The objective of this study was to overcome the limitations of wx mutant allele acquisition and breeding efficiency by conversion of parental lines from normal to waxy maize. The intended mutation activity was achieved by in vivo CRISPR/Cas9 machinery involving desired-target mutation of the Wx locus in the ZC01 background, abbreviated as ZC01-DTMwx. Triple selection was applied to segregants to obtain high genome background recovery with transgene-free wx mutations. The targeted mutation was identified, yielding six types of mutations among progeny crossed with ZC01-DTMwx. The amylopectin contents of the endosperm starch in mutant lines and hybrids averaged 94.9%, while those of the wild-type controls were significantly (P < 0.01) lower, with an average of 76.9%. Double selection in transgene-free lines was applied using the Bar strip test and Cas9 PCR screening. The genome background recovery ratios of the lines were determined using genome-wide SNP data. That of lines used as male parents was as high as 98.19% and that of lines used as female parents was as high as 86.78%. Conversion hybrids and both parental lines showed agronomic performance similar to that of their wild-type counterparts. This study provides a practical example of the efficient extension of CRISPR/Cas9 targeted mutation to industrial hybrids for transformation of a recalcitrant species.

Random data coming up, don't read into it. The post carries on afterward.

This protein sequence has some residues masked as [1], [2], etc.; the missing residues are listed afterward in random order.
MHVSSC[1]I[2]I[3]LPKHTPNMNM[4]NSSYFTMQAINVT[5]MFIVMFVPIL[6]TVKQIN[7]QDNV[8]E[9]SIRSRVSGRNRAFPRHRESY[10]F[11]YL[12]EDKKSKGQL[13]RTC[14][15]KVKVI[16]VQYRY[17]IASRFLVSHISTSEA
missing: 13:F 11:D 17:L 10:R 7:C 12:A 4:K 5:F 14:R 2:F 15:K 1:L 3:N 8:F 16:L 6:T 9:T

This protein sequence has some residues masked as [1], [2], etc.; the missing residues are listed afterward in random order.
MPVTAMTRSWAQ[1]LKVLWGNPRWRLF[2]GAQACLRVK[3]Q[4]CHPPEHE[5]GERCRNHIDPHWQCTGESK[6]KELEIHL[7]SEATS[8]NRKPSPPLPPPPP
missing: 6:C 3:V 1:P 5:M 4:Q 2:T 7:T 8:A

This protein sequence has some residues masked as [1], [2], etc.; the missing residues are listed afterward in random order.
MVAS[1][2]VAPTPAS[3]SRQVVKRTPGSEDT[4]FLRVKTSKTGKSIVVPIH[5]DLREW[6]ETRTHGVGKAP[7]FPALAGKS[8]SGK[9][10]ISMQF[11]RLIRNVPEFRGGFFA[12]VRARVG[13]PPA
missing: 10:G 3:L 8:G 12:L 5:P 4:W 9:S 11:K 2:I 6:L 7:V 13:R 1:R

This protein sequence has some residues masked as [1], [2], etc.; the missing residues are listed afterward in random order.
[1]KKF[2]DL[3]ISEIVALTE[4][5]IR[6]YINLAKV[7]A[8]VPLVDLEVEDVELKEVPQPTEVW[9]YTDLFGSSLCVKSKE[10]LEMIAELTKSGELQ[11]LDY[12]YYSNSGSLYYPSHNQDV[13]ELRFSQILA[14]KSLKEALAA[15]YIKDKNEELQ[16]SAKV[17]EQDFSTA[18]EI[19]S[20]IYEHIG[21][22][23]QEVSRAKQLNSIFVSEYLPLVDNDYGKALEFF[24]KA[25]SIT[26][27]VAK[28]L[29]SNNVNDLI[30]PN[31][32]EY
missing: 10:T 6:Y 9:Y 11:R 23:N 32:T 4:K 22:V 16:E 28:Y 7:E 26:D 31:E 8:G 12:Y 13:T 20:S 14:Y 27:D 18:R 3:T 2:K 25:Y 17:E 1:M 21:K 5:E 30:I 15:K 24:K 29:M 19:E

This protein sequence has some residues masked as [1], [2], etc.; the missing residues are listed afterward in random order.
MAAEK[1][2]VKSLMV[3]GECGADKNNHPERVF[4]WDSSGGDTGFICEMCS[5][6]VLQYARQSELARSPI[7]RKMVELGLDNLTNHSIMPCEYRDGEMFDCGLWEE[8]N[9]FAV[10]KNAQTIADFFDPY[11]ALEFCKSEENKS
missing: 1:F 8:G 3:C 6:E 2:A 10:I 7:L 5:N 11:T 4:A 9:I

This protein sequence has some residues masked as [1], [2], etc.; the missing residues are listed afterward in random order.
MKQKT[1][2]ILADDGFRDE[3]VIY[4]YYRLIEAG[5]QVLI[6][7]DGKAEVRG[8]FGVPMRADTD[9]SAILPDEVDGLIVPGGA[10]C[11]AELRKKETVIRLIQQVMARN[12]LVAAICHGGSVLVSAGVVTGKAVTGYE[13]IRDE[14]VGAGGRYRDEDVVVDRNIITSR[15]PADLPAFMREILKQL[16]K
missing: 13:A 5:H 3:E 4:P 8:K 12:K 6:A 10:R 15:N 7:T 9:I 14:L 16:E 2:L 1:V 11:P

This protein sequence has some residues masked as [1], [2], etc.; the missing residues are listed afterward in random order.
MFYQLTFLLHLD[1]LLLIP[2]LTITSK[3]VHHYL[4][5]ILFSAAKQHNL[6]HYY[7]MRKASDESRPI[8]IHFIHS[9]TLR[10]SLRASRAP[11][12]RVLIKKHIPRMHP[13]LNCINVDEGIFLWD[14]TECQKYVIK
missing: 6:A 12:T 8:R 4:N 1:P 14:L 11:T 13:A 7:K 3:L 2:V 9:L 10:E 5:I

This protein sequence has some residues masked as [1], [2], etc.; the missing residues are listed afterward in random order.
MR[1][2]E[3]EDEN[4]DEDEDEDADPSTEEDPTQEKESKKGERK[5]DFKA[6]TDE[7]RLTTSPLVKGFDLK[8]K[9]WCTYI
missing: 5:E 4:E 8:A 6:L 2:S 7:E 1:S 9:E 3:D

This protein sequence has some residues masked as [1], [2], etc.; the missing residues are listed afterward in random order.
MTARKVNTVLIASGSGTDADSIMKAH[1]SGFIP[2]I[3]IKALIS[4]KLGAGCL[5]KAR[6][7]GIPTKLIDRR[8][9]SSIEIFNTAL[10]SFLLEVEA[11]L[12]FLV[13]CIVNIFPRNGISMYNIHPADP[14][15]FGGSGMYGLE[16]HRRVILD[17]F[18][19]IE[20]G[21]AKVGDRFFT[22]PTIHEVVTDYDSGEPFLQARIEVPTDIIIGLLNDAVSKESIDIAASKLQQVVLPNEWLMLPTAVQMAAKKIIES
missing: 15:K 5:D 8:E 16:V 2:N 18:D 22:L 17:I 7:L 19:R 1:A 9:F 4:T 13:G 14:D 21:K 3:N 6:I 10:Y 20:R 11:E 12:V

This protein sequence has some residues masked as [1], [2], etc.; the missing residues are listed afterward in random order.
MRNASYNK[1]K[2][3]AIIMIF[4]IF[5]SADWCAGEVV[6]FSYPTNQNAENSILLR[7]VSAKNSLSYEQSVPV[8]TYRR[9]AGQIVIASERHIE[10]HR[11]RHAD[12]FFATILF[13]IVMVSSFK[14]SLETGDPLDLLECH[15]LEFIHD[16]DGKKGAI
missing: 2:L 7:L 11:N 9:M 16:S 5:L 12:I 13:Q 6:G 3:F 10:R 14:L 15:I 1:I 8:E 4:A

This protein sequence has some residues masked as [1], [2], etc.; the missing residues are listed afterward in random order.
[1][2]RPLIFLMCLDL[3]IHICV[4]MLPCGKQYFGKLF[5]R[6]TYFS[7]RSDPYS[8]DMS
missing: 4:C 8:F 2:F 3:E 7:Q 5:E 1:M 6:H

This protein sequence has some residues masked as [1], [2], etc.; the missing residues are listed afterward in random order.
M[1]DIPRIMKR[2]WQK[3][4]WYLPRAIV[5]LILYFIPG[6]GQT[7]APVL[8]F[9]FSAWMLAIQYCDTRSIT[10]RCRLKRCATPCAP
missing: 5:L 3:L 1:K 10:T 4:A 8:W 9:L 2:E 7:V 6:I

Figure 2: Generation of targeted ZmWX mutations using in vivo DTM activity among BC2F2 progeny of two parental lines, 35Mu and 35Fu. Nucleotides in red and underlined lettering indicate the protospacer-motif (PAM); Nucleotides in bold blue lettering indicate the spacer region; Nucleotides or dashes in bold red lettering indicate created mutations.